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Loved One With Advanced Cancer? 4 Things to Know

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Heather Millar - Blogs
By Heather MillarAward-winning writerNovember 06, 2015
From the WebMD Archives

I’ve been interviewing a lot of patients lately with metastatic cancer — cancer that has spread to different parts of the body. Frankly, I find it terrifying. The term itself is just so scary. I’m 5 years out from my cancer diagnosis with no evidence of disease, and I’d like to stay that way.

We all hope for a cure for cancer. We especially all hope for a cure for OUR cancer.

Yet, I think that hope sometimes causes the concerns and challenges of patients with advanced cancer to be overlooked. We just don’t talk about these patients as much as we should.

I’ve learned a lot from talking to people who are living this frightening reality. Here are 4 things that they really want you to know:

1. Don’t say, “Oh, you’ll beat this.” Despite “improved survival” (med-speak for living longer) for some cancers, there is still no cure for metastatic cancer. If you can’t think of another encouraging comment, then don’t say anything, or talk about something else. Being there is a gift for most patients.

2. Appearances can be deceptive. Don’t assume that because someone with advanced cancer has hair and enough energy to work that everything is OK. With early stage cancers, the goal is cure and the treatment can be aggressive. But with metastatic cancer, the goal usually is to buy more time. Doctors generally try to find a balance between quality of life and effective treatment. That may mean that the team holds back the most aggressive treatments until the patient absolutely needs them.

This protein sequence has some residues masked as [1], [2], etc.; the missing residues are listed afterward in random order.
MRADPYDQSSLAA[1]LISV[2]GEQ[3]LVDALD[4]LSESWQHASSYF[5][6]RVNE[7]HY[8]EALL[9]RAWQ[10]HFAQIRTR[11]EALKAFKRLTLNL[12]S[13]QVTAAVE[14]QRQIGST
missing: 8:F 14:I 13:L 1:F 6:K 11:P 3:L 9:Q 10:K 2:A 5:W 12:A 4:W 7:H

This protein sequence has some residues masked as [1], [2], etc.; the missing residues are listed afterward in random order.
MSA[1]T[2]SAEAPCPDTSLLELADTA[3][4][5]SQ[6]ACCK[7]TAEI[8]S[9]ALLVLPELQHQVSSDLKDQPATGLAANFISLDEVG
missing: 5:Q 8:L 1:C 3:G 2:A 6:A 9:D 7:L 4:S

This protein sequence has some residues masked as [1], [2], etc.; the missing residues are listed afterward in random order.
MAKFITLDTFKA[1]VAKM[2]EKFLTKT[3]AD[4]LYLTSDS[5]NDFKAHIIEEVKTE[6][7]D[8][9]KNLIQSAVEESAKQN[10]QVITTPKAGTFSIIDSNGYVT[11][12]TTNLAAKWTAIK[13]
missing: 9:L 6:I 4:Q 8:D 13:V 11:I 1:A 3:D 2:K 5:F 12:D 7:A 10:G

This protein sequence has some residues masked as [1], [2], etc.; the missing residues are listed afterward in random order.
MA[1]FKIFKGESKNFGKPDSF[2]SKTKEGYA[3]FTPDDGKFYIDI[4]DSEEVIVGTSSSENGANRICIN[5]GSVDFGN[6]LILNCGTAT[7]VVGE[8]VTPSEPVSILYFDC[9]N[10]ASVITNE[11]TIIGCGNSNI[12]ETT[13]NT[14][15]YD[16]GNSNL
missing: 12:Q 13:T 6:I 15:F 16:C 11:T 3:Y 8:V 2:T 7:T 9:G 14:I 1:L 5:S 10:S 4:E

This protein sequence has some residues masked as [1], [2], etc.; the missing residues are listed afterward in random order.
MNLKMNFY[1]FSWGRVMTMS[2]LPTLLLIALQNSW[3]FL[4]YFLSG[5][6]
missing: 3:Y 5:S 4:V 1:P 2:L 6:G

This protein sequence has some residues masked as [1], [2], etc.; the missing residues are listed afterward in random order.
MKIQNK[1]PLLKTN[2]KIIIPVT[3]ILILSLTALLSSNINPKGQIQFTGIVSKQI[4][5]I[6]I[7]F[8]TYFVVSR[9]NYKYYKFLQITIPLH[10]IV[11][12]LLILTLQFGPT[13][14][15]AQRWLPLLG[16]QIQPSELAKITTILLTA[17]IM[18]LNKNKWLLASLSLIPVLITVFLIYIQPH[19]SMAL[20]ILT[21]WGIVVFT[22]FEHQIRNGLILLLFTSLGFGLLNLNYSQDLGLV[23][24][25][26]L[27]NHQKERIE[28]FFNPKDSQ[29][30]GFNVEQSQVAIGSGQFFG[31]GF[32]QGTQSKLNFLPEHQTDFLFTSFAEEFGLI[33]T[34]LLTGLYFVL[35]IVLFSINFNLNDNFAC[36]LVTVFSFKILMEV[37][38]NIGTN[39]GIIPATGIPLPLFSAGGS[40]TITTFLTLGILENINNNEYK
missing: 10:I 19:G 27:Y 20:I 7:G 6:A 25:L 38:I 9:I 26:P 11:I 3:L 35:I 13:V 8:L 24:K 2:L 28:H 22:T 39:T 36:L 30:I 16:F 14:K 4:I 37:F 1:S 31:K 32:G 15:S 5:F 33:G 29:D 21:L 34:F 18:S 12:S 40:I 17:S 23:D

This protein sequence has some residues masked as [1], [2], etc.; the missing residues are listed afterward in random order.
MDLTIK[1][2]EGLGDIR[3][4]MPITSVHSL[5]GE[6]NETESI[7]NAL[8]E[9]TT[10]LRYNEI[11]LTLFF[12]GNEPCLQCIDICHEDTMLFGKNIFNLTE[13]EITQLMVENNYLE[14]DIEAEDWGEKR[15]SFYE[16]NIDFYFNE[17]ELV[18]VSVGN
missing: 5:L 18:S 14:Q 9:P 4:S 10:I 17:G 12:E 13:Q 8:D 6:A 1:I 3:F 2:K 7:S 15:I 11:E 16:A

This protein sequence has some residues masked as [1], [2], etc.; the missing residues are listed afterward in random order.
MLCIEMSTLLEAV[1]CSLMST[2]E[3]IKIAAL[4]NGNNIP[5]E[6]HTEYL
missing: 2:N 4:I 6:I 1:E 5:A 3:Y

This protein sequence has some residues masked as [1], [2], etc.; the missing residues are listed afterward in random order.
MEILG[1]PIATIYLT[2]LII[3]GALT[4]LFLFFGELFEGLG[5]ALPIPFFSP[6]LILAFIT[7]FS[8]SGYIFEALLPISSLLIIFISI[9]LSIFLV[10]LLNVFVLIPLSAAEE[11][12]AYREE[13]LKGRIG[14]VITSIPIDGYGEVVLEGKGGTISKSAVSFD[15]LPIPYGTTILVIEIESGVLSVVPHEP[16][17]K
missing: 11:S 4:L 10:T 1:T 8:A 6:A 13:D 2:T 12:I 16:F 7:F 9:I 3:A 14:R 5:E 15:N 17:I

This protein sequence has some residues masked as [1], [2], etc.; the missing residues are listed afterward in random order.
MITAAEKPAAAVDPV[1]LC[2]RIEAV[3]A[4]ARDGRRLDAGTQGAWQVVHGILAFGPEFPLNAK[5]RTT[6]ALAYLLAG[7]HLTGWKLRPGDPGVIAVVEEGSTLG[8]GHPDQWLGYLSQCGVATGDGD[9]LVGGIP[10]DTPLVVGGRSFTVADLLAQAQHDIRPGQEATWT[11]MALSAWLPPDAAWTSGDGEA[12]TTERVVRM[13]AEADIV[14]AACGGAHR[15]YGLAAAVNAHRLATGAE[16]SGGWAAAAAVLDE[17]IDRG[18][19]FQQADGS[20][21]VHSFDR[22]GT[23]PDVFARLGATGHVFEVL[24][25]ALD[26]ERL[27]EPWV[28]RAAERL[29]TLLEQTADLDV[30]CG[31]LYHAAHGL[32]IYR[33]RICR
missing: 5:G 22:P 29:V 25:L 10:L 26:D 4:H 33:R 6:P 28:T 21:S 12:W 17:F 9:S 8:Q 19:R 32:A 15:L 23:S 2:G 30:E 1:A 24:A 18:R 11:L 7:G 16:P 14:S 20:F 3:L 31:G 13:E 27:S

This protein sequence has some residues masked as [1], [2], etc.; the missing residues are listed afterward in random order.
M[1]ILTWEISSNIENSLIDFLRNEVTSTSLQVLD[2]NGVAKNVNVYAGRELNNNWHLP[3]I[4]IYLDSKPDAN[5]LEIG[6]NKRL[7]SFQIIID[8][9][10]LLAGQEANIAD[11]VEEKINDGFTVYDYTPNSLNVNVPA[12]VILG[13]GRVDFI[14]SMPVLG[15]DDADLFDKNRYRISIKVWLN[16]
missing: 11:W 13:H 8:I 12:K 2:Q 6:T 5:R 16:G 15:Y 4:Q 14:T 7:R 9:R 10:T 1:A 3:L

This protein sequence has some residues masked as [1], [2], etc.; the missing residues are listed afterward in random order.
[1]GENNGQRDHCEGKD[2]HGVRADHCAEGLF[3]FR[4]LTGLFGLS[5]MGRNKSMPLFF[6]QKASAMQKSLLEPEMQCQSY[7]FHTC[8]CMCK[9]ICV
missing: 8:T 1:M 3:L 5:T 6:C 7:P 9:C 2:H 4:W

So a patient with early cancer and a good chance of cure may look terrible: pale, gaunt, and bald. But an advanced cancer patient, who will die of cancer, may look pretty good because their docs aren’t giving chemo yet, or because surgery isn’t possible. Yet the latter patient is the sicker one.

3. Even though they’re dying, they need to LIVE. They’re fighting for time. Talking and thinking about cancer 24/7 is a waste of that time. Help get their minds off things. Encourage them to go, to do, to see and to experience. Help them live in the now.

4. Tell them it’s not their fault. As a society, we love to have scapegoats for tragedy, as in, “If you cancer spread it’s because of diet, or exercise, or where you live, or too much stress.” In all likelihood, the cancer spread because of its biology, its particular combination of attributes. That’s not a patient’s fault.

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About the Author
Heather Millar

Heather Millar is an award-winning freelance magazine writer and author with wide-ranging interests including health, science, the environment, geopolitics, technology, parenting, and Asian affairs. 

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